We can’t eliminate suffering, but we can cultivate a purpose that makes suffering bearable and meaningful
Consider soldiers fighting to free their country from tyrannical invaders. They are ready to face pain, even death, because the war is deeply meaningful for them: it is the price for their motherland’s liberty.
If those soldiers are simply trying to avoid their opponents’ arrows, they can’t win the war. Similarly, during our life, if we focus only on avoiding problems, we can’t do anything worthwhile. Moreover, in the war that is life, we just can’t dodge problems. Why not? Because sufferings such as old age, disease, and death are unavoidable (Bhagavad-gita 13.09).
To persevere in life’s war, we need a deeply meaningful purpose. Gita wisdom reveals such a purpose. It explains that we are souls on a multi-life journey of spiritual evolution till we attain love for the supreme spiritual reality, Krishna. By such devotion, we win the war against the world’s illusions, break free from the constraints of matter and relish eternal love for Krishna. To further our spiritual evolution is the ultimate purpose of everything that happens in life. Distresses stimulate such evolution by impelling us to redirect our consciousness from the world to Krishna.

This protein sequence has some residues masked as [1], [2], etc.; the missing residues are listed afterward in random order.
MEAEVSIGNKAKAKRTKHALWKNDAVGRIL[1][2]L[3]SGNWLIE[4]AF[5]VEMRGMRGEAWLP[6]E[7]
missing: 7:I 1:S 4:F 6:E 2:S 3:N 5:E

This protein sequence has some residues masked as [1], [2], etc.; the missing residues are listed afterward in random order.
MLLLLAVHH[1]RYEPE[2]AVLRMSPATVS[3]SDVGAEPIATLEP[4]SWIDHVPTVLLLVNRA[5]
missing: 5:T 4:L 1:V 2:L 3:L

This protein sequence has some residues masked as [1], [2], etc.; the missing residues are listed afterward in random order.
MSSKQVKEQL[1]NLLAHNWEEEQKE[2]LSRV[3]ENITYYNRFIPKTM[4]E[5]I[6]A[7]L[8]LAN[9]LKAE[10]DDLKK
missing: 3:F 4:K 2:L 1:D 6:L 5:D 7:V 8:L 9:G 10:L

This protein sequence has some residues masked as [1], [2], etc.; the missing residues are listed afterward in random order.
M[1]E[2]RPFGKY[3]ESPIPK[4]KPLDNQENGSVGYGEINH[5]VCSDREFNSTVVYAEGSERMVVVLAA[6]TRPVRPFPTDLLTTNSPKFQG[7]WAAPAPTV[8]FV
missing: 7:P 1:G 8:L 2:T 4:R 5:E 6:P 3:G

How spiritual purpose empowers is demonstrated in the Gita itself. Arjuna was reluctant to fight an unbearably painful war. But when the Gita revealed how his fighting that war would further everyone’s spiritual evolution, his as well as that of those opposing him, he became ready to fight for fulfilling life’s ultimate purpose (18.73).
If we accept spiritual evolution as our life’s purpose and strive to spiritualize our consciousness, we start becoming purer, wiser, stronger and happier. When we are thus empowered by sublime purpose, our suffering becomes bearable and our life, meaningful.
Think it over:
- Explain with an example how purpose makes suffering bearable.
- How did a sublime purpose make Arjuna’s suffering bearable?
- What are the sufferings confronting you? How can focusing on spiritual purpose make them bearable?
18.73 Arjuna said: My dear Krishna, O infallible one, my illusion is now gone. I have regained my memory by Your mercy. I am now firm and free from doubt and am prepared to act according to Your instructions.
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